Moose Nibbles?

As a mostly northern country, we sometimes face interesting considerations.

The moose like the road salt splashed onto the cars, says a national parks spokesman.
File photo.

Officials in Jasper National Park, Alberta, are warning motorists not to let moose lick the salt from their vehicles.

And they are extremely attracted to salt, especially the kind that may be all over your vehicle in the winter.

Parks Canada file photo.

As you may imagine, an 820 kilo (1800 lb.) moose coming near your car might not be a good thing. It’s dangerous for them and you; moose can be aggressive and will charge if they feel threatened. And, as an added incentive, there’s a $25,000.00 fine for non-compliance.

Another reason for the problem is that the wolf population (the main moose predator) has been declining, and now there are more moose than usual.

The advice? Drive away carefully when you see moose approaching your vehicle.

If you’re interested, here’s the article.

https://www.thedrive.com/news/37736/now-canada-has-road-signs-telling-people-not-to-let-moose-lick-their-cars

Have a good week and remember, keep the neighbourhood moose away from the nibbles. 😉

28 thoughts on “Moose Nibbles?”

    1. Oh yes, I agree totally. I see lots of wildlife here on the sides of the roads, but I don’t stop unless I have to (bison love to stand in the road, for instance) and I certainly don’t get out of my vehicle. I saw a beautiful fox a couple of days ago, but only because I had slowed down for another reason. He was just sitting there, but it’s not wise to get out, even if it’s for a photo. They become acclimated to humans so quickly. Wildlife have enough problems as it is.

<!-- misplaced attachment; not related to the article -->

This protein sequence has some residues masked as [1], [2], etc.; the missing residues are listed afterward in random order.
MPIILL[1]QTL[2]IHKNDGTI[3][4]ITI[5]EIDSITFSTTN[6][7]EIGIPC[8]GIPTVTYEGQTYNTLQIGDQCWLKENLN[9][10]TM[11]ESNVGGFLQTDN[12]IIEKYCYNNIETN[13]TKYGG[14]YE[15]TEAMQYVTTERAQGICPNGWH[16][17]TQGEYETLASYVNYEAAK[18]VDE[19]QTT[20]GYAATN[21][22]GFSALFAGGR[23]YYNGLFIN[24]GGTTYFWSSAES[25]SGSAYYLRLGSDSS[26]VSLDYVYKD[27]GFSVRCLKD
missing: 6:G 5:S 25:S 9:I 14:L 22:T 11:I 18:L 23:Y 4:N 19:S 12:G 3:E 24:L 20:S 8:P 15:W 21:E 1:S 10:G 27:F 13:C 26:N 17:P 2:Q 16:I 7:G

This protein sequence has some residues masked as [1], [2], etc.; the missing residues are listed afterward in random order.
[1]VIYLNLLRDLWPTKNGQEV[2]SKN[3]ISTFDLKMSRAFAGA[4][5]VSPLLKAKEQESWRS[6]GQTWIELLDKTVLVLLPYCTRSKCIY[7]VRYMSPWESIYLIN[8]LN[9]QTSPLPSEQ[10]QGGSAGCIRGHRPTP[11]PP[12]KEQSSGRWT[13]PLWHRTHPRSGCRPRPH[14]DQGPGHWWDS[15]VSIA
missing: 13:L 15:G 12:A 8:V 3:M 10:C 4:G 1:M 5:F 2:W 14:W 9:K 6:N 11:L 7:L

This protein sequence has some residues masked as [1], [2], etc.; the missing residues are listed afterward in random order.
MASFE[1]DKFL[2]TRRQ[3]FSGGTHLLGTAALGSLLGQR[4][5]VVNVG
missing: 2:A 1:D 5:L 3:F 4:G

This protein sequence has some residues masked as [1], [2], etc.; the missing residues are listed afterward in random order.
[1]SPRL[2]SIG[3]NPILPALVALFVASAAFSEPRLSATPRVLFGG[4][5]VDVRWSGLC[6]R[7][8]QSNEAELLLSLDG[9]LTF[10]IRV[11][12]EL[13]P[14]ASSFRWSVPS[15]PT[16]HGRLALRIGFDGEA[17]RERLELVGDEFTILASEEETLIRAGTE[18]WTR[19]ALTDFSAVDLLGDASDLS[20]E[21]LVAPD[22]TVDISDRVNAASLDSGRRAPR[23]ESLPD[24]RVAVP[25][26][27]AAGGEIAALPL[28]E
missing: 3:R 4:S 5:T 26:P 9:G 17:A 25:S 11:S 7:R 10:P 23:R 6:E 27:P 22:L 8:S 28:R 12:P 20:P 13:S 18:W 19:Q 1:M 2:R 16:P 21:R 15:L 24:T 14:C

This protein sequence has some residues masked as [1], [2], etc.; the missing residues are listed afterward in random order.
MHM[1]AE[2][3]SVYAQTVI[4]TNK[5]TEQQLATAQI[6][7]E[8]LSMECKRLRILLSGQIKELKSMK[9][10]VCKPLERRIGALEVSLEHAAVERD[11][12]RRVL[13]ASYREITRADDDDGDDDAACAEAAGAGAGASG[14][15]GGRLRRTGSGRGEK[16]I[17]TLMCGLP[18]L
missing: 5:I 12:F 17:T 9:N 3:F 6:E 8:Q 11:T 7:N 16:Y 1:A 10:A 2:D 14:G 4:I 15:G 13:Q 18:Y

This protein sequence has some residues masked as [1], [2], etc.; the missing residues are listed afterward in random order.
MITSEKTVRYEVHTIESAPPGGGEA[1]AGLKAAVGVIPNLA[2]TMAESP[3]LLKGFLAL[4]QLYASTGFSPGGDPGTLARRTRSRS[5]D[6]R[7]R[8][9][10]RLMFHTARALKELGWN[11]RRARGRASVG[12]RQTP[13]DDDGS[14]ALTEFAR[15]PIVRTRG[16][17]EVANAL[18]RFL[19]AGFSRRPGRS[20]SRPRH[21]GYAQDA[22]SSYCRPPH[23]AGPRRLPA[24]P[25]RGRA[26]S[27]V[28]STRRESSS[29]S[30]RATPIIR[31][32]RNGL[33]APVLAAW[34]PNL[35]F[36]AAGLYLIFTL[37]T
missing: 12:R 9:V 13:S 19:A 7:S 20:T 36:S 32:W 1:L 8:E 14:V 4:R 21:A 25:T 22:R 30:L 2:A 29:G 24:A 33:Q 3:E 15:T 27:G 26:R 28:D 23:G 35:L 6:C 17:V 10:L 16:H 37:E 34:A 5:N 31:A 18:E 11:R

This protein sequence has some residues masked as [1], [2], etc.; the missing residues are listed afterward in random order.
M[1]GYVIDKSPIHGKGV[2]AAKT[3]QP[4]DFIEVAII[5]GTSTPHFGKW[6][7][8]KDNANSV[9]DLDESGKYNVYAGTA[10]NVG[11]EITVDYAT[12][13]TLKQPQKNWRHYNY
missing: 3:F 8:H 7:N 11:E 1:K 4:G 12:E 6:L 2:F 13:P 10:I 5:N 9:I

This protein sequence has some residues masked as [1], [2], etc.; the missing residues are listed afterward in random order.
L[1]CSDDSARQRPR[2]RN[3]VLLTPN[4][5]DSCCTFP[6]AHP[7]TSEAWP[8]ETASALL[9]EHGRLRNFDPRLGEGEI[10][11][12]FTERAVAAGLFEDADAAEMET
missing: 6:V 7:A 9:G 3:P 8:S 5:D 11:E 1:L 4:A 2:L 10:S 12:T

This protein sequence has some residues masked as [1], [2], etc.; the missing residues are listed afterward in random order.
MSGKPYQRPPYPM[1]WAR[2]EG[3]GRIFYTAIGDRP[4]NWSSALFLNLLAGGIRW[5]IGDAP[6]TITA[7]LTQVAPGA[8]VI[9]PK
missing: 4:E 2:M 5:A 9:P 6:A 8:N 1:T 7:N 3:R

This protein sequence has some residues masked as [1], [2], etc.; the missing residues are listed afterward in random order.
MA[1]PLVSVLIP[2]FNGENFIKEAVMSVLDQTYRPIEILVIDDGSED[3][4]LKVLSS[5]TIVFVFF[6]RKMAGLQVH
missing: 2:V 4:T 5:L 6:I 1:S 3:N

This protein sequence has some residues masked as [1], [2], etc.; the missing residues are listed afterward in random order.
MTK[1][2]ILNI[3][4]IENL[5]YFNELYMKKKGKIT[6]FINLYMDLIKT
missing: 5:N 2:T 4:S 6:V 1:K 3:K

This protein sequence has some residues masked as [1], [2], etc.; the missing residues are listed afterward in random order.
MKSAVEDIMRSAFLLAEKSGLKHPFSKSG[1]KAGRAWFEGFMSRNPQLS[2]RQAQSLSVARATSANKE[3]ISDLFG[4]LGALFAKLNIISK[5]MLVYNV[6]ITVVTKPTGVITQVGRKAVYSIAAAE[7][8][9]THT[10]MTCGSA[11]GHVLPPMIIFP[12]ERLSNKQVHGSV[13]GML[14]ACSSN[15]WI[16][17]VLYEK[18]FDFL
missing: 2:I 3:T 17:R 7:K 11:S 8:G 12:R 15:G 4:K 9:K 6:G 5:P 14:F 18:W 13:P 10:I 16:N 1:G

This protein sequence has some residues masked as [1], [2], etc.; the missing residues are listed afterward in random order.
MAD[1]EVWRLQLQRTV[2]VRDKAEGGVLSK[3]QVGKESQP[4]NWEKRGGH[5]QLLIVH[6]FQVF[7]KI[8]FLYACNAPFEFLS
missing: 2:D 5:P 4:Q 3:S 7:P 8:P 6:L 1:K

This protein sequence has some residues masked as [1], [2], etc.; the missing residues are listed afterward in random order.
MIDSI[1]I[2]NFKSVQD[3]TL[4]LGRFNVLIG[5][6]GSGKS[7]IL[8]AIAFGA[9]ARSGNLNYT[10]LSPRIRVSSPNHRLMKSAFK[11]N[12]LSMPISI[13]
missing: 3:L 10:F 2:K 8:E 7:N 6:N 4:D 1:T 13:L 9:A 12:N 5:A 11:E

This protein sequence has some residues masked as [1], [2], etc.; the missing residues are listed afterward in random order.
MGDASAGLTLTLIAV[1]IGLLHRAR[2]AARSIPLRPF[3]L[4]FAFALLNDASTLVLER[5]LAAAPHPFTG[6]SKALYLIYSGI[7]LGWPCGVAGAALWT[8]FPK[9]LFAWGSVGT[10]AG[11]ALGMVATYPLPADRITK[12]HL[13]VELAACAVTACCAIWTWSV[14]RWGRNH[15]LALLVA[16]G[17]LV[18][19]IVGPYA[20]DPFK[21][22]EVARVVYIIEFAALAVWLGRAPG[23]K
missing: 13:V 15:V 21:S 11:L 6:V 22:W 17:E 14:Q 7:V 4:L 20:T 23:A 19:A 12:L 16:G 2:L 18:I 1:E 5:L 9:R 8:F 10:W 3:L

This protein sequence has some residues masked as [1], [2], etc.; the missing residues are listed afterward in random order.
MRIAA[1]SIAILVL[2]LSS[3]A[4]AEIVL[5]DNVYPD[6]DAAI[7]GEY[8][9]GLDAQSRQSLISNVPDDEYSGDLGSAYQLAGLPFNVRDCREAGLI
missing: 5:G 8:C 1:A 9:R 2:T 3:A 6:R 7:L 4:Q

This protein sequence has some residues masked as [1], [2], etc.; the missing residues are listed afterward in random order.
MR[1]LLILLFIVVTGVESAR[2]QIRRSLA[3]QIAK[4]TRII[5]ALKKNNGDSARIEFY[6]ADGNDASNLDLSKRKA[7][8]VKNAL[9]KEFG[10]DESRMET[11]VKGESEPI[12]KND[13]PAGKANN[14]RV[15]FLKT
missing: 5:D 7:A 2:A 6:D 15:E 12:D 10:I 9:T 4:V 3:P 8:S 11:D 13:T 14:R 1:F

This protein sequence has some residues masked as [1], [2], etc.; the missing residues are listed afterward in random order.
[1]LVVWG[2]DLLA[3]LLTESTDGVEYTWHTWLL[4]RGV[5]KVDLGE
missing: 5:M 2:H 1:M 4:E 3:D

1. Oh yes, pull away slowly and carefully. I once saw a couple of tourists approach a huge moose during mating season (they are very temperamental at that time); they were trying to pet it! So, so dangerous. A park officer came along and shooed them away (the tourists, not the moose). People can sometimes be such idiots.

  1. That’s so 2020. I saw this on the evening news and was glad to see something that was not about Covid or the U.S. election. I would love to see a moose, but not licking my car. Stay well Lynette. Allan

  2. I saw this on the news the other day! Oh, the things we humans have to worry about these days. If I do see a moose coming at me, I will drive away slowly and throw a salt lick out the window (LOL).

  3. This is hilarious (sort of) in that a friend of mind just shared the same photos of that sign yesterday. I’m always fascinated at how different the wildlife is and acts in different areas of the world, so I thought this was cool to see.

    1. I didn’t realise how much these photos are making the rounds. It’s certainly not a sign you see every day. When I was a child, my mother used to feed a moose that waited out hunting season in the trees at the bottom of our acreage (smart moose). He got all the vegetable leftovers and, of course, his very own salt lick. When hunting season was over, he would disappear until the following year. After about 10 years, he failed to arrive. He lived a very long life for a moose.

  4. That’s a very good presentation — things like this read like a joke in the outside world, but they are not a joke, and you nicely make that point.

  5. Goodness! What starts out sounding so funny can actually be quite serious. I honestly had no idea it was a problem, but it makes sense.
    I don’t think we have any moose here, they tend to hang out north of us.

    1. Thanks for your comment. 🙂
We keep encroaching on their space, and whenever humans come into inappropriate contact with wild animals, the animals lose, unfortunately. We need to be more respectful and stop trying to take everything. The animals have a right to be here, too.

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